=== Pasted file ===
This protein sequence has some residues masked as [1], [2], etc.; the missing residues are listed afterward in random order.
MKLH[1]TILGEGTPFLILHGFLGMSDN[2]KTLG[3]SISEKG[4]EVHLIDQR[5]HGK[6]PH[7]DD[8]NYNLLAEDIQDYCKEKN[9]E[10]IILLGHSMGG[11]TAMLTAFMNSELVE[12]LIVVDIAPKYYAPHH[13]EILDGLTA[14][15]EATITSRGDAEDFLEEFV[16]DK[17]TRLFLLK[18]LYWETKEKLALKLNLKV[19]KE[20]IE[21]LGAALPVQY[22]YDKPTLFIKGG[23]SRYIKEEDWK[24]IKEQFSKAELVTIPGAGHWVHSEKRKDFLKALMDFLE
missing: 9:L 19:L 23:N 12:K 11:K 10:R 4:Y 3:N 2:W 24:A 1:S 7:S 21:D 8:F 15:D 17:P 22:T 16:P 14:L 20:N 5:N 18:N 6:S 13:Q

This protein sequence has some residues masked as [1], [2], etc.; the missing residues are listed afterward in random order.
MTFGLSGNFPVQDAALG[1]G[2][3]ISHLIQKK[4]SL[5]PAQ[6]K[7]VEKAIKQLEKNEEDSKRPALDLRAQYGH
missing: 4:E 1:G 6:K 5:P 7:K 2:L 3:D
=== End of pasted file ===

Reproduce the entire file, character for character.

This protein sequence has some residues masked as [1], [2], etc.; the missing residues are listed afterward in random order.
MKLH[1]TILGEGTPFLILHGFLGMSDN[2]KTLG[3]SISEKG[4]EVHLIDQR[5]HGK[6]PH[7]DD[8]NYNLLAEDIQDYCKEKN[9]E[10]IILLGHSMGG[11]TAMLTAFMNSELVE[12]LIVVDIAPKYYAPHH[13]EILDGLTA[14][15]EATITSRGDAEDFLEEFV[16]DK[17]TRLFLLK[18]LYWETKEKLALKLNLKV[19]KE[20]IE[21]LGAALPVQY[22]YDKPTLFIKGG[23]SRYIKEEDWK[24]IKEQFSKAELVTIPGAGHWVHSEKRKDFLKALMDFLE
missing: 9:L 19:L 23:N 12:K 11:K 10:R 4:Y 3:N 2:W 24:A 1:S 7:S 21:D 8:F 15:D 17:P 22:T 16:P 14:L 20:N 5:N 18:N 6:S 13:Q

This protein sequence has some residues masked as [1], [2], etc.; the missing residues are listed afterward in random order.
MTFGLSGNFPVQDAALG[1]G[2][3]ISHLIQKK[4]SL[5]PAQ[6]K[7]VEKAIKQLEKNEEDSKRPALDLRAQYGH
missing: 4:E 1:G 6:K 5:P 7:K 2:L 3:D